“Culture eats strategy for breakfast.”
This Peter Drucker quote is well known, and oft repeated, because the validity of the statement resonates with so many leaders whose best-laid plans have been derailed by the seemingly illusive nature of “how we do things around here.” What’s more, often adding to the frustration, leaders can’t simply “decide” to change the culture, because edicts from on high only seem to reinforce the organization’s inherent thoughts, feelings and behaviors — sort of like a Chinese handcuff where the harder you try to pull your fingers (or your culture) away, the tighter the hold becomes.
If you can’t force a culture to change, and yet the wrong culture can handcuff your strategy, what’s a leader to do? Quit pulling! It works with Chinese handcuffs, right? When you stop trying to overpower and instead move toward what seems to be constraining your organization, its hold on you eases considerably. Fighting against a culture is draining. Conversely, working with it can be energizing and a key part of moving your strategy forward. Nice theory, right? But how exactly does one put it into practice?
First, recognize that no culture is all good or bad. That means you have the opportunity to view your organization’s culture as a source of strength. The “barrier” that seems to be derailing your best-laid plans may simply be the shadow side of the strength that can help your strategy succeed. Before you can use your culture as a source of strength however, you have to be able to get your arms around what it is — specifically — because every organization’s culture is unique.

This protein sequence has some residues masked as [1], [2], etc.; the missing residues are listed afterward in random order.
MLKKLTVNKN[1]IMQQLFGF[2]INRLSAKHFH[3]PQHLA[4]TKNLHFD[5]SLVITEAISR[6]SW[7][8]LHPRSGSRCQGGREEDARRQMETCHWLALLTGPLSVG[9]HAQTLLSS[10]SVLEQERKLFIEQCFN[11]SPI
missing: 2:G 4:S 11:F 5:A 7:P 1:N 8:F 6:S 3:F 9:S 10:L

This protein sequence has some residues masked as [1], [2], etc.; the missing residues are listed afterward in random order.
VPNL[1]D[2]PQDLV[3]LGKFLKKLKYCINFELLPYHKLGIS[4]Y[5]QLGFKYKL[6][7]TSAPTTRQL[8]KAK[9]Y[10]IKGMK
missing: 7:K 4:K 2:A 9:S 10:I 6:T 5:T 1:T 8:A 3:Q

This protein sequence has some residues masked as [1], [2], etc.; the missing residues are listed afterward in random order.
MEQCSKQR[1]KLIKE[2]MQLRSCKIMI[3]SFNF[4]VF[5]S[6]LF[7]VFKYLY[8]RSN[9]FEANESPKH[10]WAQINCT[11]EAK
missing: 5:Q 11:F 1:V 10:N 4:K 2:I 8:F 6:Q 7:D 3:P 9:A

Culture is built around the stories we tell ourselves about our organization, and the emotions we attach to those stories — we don’t give up . . . we are perfectionists . . . we speak truth to power . . . we are highly efficient . . . Notice the “we”. Culture resides in a group, not in an individual. Therefore it tends to be self-reinforcing. Organizations attract people who “fit” within their culture. So work with that. What specific behaviors from the stories your organization tells itself can help propel your strategy forward?
Jon Katzenbach refers to such traits and behaviors as “the critical few.” (See article) Focusing on the critical few (3 – 5) behaviors that — if expanded upon — can propel you forward, rather that trying to pull the organization away from those behaviors that seem to be impeding progress, generates the energy necessary for your strategy to succeed. The key is to build on behaviors rather than trying to change mindsets/cultures. We act ourselves into new ways of thinking rather than thinking ourselves into new ways of acting.
Once again, actions speak louder than words. Don’t handcuff your strategy.